Saturday, November 27, 2010

Hindrances to Fullness of Life

by T. Austin-Sparks

While it is true that every spiritual blessing is a gift of grace and not something to be merited, it is equally true that no blessing is entered into without a real challenge, demanding a genuine and honest proof that we mean business with God. The history of Israel's entering into the inheritance of the land covenanted to them is a great illustration of how spiritual fullness is withstood by foes of many kinds. The New Testament is one continuous revelation of how spiritual fullness for the Lord's people is withstood. It is an education to read the Word with this in mind and to recognize the many forms which this obstructing and frustrating activity takes. Both outside and inside of the Church, and often inside believers themselves, the enemy of spiritual fullness is shown to have his ground of vantage. The fact is, beloved of God, that only ''men of violence'' will really secure the Kingdom (Matt. 11:12), and this violence will often have to be done to some of our own positions, mentalities, prejudices, fears, reservations, antipathies, etc. We may settle it once for all that for the fullness of the Lord's life and blessing we must be on the Lord's ground. This is a law which will apply to many particular matters.

First published in "A Witness and A Testimony" magazine, Nov-Dec 1941, Vol 19-6

Friday, November 26, 2010

The Most Romantic Thing My Husband Ever Said to Me

I happened to be throwing up at the time.
We have funny ideas about romance. We think of it as candlelight, being showered in gifts, and a stolen kiss. That may be sort-of romantic, but at my age those things have worn kind of thin. And I think they have for a lot of people.

Take Mr. Darcy from Pride and Prejudice, for instance. He’s probably the most romantic figure in fiction. Women hold him up as the ideal that they’re looking for. But what is he like? For most of the story he’s cold, distant, and insulting. He certainly never does the candlelight and gift thing. He doesn’t even steal a kiss! But he’s a man of action. When it comes right down to it, he moves heaven and earth for the one he loves at great cost and inconvenience to himself.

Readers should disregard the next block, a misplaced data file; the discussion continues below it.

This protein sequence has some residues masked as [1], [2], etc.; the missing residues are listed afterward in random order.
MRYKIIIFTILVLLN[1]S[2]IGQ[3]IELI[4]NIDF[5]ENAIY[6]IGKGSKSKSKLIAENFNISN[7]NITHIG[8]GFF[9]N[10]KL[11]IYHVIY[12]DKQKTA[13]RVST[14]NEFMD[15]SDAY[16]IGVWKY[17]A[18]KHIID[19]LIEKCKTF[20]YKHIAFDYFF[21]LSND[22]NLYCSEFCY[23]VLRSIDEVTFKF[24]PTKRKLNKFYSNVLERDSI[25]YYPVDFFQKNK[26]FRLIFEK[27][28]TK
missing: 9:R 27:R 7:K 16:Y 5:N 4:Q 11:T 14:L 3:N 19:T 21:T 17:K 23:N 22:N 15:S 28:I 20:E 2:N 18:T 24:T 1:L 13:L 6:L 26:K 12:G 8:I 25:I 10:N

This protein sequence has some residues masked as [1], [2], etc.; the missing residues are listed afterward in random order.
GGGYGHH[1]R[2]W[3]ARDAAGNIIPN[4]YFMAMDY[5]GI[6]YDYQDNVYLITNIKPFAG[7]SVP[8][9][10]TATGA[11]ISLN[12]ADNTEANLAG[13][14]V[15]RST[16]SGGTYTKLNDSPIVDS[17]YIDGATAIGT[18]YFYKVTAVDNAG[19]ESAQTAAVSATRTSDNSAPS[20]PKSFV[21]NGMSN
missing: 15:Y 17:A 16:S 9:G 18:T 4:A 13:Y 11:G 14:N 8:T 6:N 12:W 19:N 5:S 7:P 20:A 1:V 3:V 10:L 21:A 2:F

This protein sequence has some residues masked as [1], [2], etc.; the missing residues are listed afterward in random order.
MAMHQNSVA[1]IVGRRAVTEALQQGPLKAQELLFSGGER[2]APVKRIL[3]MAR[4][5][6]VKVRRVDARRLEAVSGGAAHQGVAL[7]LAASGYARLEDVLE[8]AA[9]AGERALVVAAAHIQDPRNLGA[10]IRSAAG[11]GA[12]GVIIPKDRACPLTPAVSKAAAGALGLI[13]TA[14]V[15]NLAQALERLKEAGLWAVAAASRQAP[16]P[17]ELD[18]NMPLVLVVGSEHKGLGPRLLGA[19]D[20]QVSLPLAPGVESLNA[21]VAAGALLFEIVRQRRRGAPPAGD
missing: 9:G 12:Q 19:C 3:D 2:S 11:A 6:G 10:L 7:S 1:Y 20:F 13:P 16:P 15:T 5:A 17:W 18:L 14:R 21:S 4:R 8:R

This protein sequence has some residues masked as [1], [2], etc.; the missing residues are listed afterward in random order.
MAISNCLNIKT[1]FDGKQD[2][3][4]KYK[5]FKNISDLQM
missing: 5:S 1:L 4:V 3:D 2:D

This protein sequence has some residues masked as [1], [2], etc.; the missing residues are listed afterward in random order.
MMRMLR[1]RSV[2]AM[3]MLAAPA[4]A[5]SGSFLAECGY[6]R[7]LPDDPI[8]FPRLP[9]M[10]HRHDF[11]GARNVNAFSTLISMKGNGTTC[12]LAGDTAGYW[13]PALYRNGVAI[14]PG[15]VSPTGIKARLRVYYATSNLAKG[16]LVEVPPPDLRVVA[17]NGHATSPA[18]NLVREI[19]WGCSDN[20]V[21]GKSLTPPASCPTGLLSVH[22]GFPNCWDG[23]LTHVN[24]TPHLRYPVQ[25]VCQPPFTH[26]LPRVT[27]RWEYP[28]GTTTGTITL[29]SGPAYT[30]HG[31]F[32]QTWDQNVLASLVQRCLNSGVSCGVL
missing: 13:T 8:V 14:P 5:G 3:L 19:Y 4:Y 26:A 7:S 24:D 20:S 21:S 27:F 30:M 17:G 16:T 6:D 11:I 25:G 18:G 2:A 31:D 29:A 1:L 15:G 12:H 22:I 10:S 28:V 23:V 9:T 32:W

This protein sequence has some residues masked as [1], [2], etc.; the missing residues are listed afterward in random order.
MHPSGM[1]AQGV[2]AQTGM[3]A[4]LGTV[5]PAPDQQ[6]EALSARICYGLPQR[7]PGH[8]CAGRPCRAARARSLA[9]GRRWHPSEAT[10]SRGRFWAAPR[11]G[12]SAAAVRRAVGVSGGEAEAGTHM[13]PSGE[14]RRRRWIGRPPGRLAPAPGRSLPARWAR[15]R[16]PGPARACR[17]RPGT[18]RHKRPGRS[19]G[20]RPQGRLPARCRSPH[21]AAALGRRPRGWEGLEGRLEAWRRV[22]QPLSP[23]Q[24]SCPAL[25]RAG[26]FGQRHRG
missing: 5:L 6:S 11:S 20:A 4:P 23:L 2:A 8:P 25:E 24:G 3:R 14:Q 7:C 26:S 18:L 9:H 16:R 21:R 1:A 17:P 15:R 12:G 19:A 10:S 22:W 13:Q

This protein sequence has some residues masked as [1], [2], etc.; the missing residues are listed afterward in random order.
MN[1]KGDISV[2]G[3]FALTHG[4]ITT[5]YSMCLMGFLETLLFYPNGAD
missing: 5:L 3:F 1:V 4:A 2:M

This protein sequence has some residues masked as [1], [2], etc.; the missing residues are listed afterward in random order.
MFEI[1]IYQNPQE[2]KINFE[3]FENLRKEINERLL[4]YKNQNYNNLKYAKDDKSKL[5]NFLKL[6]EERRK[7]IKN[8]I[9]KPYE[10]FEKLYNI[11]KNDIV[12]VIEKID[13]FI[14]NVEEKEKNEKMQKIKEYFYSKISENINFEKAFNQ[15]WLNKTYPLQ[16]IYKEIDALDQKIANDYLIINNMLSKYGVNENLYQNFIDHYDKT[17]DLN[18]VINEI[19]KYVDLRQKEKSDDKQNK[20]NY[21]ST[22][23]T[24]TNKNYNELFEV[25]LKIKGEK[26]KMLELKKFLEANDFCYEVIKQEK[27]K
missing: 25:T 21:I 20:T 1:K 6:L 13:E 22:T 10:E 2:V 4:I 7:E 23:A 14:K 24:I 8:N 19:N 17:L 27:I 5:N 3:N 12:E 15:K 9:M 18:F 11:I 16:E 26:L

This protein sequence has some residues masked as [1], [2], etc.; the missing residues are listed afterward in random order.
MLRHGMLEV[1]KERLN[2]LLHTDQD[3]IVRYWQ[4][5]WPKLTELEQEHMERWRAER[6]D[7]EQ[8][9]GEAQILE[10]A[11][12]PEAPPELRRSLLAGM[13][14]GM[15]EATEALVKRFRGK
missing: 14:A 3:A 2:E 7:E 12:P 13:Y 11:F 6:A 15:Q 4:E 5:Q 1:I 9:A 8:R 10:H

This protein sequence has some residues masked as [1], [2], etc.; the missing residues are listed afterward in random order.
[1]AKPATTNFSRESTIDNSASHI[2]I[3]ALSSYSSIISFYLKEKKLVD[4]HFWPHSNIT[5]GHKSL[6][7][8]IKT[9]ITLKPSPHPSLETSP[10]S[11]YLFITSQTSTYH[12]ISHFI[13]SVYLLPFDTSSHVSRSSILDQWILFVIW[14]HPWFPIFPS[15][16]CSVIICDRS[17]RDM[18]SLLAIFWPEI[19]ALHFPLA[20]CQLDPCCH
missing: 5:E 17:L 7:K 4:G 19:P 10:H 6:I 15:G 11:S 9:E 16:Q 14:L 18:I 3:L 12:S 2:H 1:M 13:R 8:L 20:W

And isn’t that what we all ultimately want? Someone who has our backs and will be there when we really need them?

The dictionary defines romance as: Ardent emotional attachment or involvement between people. I like that definition. One of the most romantic things my husband ever said to me was when I was puking my guts out after an airline flight. Feeling like the scum of the world, I apologized that I’d once again put a damper on our trip by getting airsick (for about the 3,000th time). His response? “You’re the bravest person I know.” In that moment, I felt an ardent emotional attachment that was much greater than if he’d bought me 10 dozen roses and suitcases full of candy.

So what’s the key to having an ardent emotional attachment and involvement? I can think of at least five things.

1. You have to set aside time together. Regularly make a date to get away from jobs, ministry, kids, and the phone. If you’re living in the same house and never interacting, that isn’t ardent emotional attachment.

2. Become each other’s warrior and defender. Stick up for each other in front of the kids, in front of extended family, and in front of your friends. That doesn’t mean that you don’t see the other’s faults and face them, but do that privately after much prayer and thought. On a daily basis, make a commitment to build that person up whenever possible.

3. Return blessings for arrows. Whenever possible, return kindness for unkindness. Not only will it improve your marriage, but it will make you more Christ-like.

4. Talk about everything. If you’re afraid to talk to your spouse about how you really feel about something, you won’t feel an ardent emotional attachment. You’ll feel that you’re placating him so that you don’t have a blow out. That will end up feeling like walking on eggshells after a while. I’d rather see a couple have a shouting match about something they disagree on than refuse to talk about it at all. Every once in a while, my husband and I have a good old yelling match, which lets us know how strongly we’re feeling about the subject, then we calm down and really talk about it.